I have no idea who this family member is. We’re standing shoulder to shoulder in a wide white hallway. An elegant metal staircase rises up in front of us, past discretely illuminated alcoves set with oriental marionettes, ceramic horses, a reclining abstract in gleaming black stone. The atmosphere of the house is one of thoughtfully modulated space, a domesticated art gallery, spot lit, clutter free, recesses lined with fascinating books, chairs to read them in. But for now, the two of us stand at the foot of the stairs like two amiable critics at a three act domestic farce, our arms folded, slightly back on our heels, enjoying the comings and goings, the calls and confirmations, the runnings up the stairs with shoes and jackets, and the runnings down with slippers and bags.
The call was to an unconscious twenty two year old female. When we arrived, the panelled front doors threw themselves open before Rae had even touched the lion’s head knocker. Suddenly we found ourselves hitched to the back of a cross-talking, cross-purposed mob of elderly, middle-aged and young people, all speaking at once, all with a different view of events, covering everything from the patient’s condition, the school she went to, travel arrangements for a recent festival and building work scheduled for the kitchen. We fought this Hydra with our bags and clipboard all the way up the stairs to where Gemma lay groaning on a rucked double bed, her legs drawn up to counter the pain.

It took some firm talking and strategic coralling to clear space enough in the room to establish the facts: which were - no immediate danger, but did need a hospital examination. Gemma was sufficiently self-possessed to insist on putting some clothes on before coming out to the ambulance, so I left Rae and Gemma’s mum to help with this whilst I went to get the vehicle ready. As I excused my way through the crowd on the landing, I scattered grains of reassurance and comfort behind me, and sauntered back down the stairs. The man was waiting patiently for me at the bottom.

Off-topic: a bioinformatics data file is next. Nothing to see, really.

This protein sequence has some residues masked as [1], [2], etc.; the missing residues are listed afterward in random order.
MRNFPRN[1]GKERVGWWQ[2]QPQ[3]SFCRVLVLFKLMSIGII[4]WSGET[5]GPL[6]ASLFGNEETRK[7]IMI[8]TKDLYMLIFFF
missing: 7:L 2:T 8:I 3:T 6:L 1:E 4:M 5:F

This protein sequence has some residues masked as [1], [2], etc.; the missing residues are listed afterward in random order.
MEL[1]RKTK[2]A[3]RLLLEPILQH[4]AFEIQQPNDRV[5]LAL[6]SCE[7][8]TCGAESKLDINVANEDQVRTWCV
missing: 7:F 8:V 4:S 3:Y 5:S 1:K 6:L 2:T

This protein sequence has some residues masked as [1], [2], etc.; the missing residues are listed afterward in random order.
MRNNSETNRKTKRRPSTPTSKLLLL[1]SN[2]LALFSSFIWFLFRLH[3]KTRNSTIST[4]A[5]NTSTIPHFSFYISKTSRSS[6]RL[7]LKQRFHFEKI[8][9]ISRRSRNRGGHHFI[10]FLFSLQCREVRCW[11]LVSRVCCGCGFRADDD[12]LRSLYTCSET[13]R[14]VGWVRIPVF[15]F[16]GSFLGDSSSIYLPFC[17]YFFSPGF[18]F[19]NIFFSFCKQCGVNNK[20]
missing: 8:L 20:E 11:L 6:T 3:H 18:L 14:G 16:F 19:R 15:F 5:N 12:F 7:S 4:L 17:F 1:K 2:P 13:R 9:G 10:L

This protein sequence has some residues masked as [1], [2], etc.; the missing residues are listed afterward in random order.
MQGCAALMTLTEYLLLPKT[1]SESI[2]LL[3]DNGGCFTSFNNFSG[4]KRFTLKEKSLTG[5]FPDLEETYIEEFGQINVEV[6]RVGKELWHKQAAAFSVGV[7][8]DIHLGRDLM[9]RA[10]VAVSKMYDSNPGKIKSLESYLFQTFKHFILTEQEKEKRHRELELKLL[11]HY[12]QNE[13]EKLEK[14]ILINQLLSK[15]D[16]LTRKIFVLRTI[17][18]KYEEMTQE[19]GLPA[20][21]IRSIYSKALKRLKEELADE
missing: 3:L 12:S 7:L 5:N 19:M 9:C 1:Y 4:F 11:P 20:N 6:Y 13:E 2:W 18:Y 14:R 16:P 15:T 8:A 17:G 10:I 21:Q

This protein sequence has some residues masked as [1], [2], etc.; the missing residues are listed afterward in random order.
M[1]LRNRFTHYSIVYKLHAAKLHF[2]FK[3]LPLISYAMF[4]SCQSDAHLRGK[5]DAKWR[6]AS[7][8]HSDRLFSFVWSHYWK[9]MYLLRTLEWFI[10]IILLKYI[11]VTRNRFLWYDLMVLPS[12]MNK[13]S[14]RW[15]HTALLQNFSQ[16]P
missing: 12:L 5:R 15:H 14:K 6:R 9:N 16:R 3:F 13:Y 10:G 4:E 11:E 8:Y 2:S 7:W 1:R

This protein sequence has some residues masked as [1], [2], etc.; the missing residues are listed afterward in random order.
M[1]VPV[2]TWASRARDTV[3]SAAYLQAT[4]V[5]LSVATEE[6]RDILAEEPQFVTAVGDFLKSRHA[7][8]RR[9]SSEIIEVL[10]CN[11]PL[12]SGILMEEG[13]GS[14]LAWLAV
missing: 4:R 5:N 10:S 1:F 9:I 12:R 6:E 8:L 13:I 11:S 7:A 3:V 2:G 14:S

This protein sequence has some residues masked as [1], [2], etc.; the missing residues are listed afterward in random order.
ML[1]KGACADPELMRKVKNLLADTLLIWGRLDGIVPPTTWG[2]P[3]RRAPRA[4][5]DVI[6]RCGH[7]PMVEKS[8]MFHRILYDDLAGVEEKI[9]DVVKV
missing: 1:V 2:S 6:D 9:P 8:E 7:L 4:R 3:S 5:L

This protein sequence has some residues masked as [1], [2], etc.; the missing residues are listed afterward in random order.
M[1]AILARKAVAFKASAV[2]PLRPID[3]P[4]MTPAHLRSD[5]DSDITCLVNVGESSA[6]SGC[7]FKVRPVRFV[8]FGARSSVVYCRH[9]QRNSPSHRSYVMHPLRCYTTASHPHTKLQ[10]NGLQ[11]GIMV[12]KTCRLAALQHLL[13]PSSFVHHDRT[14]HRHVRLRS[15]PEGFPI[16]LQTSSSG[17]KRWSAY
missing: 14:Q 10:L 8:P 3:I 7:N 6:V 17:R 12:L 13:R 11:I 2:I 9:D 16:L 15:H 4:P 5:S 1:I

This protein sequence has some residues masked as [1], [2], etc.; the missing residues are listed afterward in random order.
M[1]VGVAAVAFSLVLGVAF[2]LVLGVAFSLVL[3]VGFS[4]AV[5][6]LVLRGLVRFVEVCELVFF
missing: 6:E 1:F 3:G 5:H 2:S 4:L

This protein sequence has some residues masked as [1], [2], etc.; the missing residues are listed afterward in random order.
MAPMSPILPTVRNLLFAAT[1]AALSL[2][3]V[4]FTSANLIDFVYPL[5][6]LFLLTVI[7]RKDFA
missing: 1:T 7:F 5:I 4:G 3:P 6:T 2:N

‘I’ll read that as a good sign, then,’ he said, taking off his silver specs and rubbing them clean on his linen shirt. ‘Unless you always take bad news that way.’
‘It’s fine. Gemma needs to see a doctor at the hospital. It could be appendicitis, but there are other things, too. It’s difficult to tell.’
‘Can I help get anything?’
‘No thanks. You’re good.’

A minute later and we’re standing at the foot of the stairs waiting for everyone to come down.
‘So. How do you get in to this line of work?’
‘I had a temp job in a hospital and got talking to some of the crews who came in. I was looking for something permanent. It sounded interesting.’
‘What did you do before?’
‘I taught English at a secondary school.’
‘A teacher!’
‘Yep.’ I rock backwards on my heels and struggle to contain a yawn. ‘But this is less stressful.’

Monday, December 07, 2009

a strange, heavy man

Barbara, an elderly woman pop riveted into a substantial, tobacco brown combo, hairdo struck from a block of granite, steps out onto the porch to greet us. The door clicks shut behind her.
‘Oh shit! I’ve left the damned keys inside.’
‘Do you have a spare anywhere?’
‘Hang on, now. Let me think. There’s a set with Mrs Ferguson at number twenty eight, but she’s out at the centre till lunchtime at least. Shit, shit, shit.’
‘There’s a key safe down there. Might there still be a key in it?’
‘Yes! Yes! My God, you’re a genius!’
Despite the suit she manages to bend sufficiently to begin dabbing at the key safe buttons with a leathery finger. The front garden of bolting roses, dark veins of clematis and bramble-spoiled thickets of juniper and lavender, thrashes behind us in gusts of wind as we shelter in the porch.
‘I just need to fill you in on a few things before we go in,’ she says, straightening up and brandishing the key in the air. We take a step back. ‘Mrs Adams has dementia, no living relatives. I’m Barbara, neighbour and friend of some forty years. I have full power of attorney, over everything.’ She squints at us as if to make it clear this means us, too. Then with another abrupt change of pace she turns again and sticks the key in the lock.